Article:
Brief Fact Summary.
A boat and trailer were abandoned on grounds occupied by Defendant. Later, Defendant put a sticker on the boat that notified the public not to touch it, it was dangerous, and the boat would be removed within seven days. Years passed and the boat remained on the same location, Plaintiff began to fix the boat to keep for himself. While fixing the boat, the boat fell on top of him, causing him to break his back ad become paraplegic. Plaintiff brought suit against Defendant. The trial court found for Plaintiff, but deducted Defendant’s damages by 25 percent, due to Plaintiff’s contributory negligence. The appellate court reversed. Plaintiff appealed.
Synopsis of Rule of Law.
A defendant may be liable for negligence when the nature of the risk and the type of injury that resulted from the defendant’s actions were reasonable foreseeable, even if the exact manner or the extent of the injury was not reasonably foreseeable.
In 1987, a boat and trailer were abandoned on the grounds that were occupied by the Council for the London Borough of Sutton, Defendant. Both the boat and trailer were left open in an area where children would play in. The boat and the trailer rotted and deteriorated. In December 1988, Defendant placed a sticker on the boat thatprovided notice to the public that the boat was dangerous, should not be touched, and would be removed from the premises within seven days. Nonetheless, the boat and trailer were not removed. Justin Jolley, Plaintiff, and Karl Warnhamsaw the boat in the summer of 1989. Later, in February 1990, Plaintiff and Warnham chose to repair and paint the boat so that they could use it for themselves.At that time, Plaintiff was 14. Using tools, Plaintiff and Warnhampicked the boat up so they could work underneath it. For a few months, Plaintiff and Warnhamtried to fix holes in the hull. Thereafter, on April 8, 1990, Jolley, while working underneath the boat, the boat fell on him, causing him to break his back, which cause him to be paraplegic. The boat did not fall due to its condition, but because the boat fell from the tools that Plaintiff and Warnharm had used to pick it up. Plaintiff brought suit against Defendant, and the judge found in Plaintiff’s favor, but reduced his damages by 25 percent for contributory negligence. On appeal, the Court of Appeal reversed on the grounds that it was only foreseeable that the derelict condition of the boat would cause minor injury to children playing on it. Plaintiff appealed.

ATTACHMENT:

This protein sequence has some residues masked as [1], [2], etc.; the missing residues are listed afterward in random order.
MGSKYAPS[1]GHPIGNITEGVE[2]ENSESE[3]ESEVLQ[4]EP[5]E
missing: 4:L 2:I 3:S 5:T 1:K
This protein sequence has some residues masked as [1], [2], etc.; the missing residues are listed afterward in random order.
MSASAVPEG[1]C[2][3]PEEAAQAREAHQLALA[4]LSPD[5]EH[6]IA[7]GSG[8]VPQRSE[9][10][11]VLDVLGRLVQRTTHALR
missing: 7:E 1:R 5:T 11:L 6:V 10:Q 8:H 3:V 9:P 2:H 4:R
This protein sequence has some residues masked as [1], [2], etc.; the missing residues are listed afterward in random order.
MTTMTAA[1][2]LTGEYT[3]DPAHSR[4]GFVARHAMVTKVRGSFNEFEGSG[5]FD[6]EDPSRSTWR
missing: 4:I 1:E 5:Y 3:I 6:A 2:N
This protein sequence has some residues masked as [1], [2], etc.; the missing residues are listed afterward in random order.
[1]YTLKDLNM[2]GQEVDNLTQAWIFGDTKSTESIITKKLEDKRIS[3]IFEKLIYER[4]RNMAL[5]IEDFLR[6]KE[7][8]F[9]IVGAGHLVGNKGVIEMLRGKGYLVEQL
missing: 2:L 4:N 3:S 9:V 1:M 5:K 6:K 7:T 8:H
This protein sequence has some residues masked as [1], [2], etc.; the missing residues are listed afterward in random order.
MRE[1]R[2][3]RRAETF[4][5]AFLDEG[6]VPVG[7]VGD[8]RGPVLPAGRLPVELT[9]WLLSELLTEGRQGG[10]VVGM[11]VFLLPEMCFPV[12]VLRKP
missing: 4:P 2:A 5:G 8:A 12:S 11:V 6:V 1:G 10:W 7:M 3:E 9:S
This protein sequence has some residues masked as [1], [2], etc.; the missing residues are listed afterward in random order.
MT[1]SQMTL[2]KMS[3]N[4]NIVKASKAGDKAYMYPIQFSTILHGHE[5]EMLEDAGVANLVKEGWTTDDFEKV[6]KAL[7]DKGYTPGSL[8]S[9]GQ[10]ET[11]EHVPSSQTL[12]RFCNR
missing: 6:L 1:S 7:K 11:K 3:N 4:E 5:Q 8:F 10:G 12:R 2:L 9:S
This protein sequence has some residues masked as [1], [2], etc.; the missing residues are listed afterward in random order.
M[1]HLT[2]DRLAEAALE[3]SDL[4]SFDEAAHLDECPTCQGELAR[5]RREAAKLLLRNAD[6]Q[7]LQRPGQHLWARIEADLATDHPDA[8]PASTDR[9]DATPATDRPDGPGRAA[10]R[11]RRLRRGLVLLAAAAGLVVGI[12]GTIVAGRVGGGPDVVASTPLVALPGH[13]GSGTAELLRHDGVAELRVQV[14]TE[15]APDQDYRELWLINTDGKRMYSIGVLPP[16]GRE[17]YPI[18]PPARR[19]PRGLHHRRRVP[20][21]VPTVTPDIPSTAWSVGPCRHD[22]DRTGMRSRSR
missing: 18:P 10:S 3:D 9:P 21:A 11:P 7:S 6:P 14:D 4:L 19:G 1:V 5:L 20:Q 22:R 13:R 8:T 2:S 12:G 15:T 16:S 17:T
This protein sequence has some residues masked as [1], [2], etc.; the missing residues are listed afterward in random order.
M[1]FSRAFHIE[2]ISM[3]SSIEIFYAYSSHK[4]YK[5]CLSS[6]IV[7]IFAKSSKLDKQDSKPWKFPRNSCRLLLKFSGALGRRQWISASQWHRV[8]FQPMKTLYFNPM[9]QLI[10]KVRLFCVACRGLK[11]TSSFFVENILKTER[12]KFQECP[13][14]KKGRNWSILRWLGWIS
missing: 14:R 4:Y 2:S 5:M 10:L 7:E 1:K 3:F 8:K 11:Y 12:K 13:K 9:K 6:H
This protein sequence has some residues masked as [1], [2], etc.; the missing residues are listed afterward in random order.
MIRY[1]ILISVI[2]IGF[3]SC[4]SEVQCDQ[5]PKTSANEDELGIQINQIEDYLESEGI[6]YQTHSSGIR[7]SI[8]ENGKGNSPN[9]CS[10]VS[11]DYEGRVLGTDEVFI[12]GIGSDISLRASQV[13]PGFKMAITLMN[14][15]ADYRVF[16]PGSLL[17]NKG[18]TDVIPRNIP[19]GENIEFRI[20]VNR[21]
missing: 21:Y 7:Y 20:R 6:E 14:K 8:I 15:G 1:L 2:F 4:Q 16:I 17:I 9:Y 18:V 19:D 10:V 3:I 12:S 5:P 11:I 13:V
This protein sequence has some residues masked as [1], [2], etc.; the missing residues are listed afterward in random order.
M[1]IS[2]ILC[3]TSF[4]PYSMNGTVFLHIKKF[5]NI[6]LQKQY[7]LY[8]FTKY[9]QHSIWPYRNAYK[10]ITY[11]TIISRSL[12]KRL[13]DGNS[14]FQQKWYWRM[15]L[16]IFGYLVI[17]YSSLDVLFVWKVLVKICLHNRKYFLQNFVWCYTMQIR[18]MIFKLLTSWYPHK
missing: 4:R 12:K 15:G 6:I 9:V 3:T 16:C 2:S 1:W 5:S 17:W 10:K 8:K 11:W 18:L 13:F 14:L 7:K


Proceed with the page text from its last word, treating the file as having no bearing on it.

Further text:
Whether a defendant may be liable for negligence when the nature of the risk and the type of injury that resulted from the defendant’s actions were reasonable foreseeable, even if the exact manner or the extent of the injury was not reasonably foreseeable.
Yes,a defendant may be liable for negligence when the nature of the risk and the type of injury that resulted from the defendant’s actions were reasonable foreseeable, even if the exact manner or the extent of the injury was not reasonably foreseeable
The scope of a reasonably foreseeable injury is not solely limited to a particular type of injury, but to a type of injury that is relative to the nature of the risk. The trial judge properly defined the scope of foreseeability by alluding to the fact that there was a risk that children would meddle with the boat and be harmed.
The trial judge properly concluded that Plaintiff’s injury was reasonably foreseeable. Under the Occupiers’ Liability Act of 1957, the occupier of a property, Defendant, is required to keep the property reasonably safe for visitors. Also, occupiers, Defendant, should expect that children would act with less caution than adults. An occupier has a duty to remove these forms of objects when they pose such a danger. In this case, it was reasonably foreseeable to the Defendant that both younger and older children would play on the boat, as Plaintiff and his friend did in this case did. The mere fact that the precise manner in which the accident happened or the extent of Plaintiff’s injuries may not have been foreseeable does not relieve Defendant from his liability. Therefore, the trial judge’s decision must be restored and the matter remitted to the Court of Appeal for consideration of damages.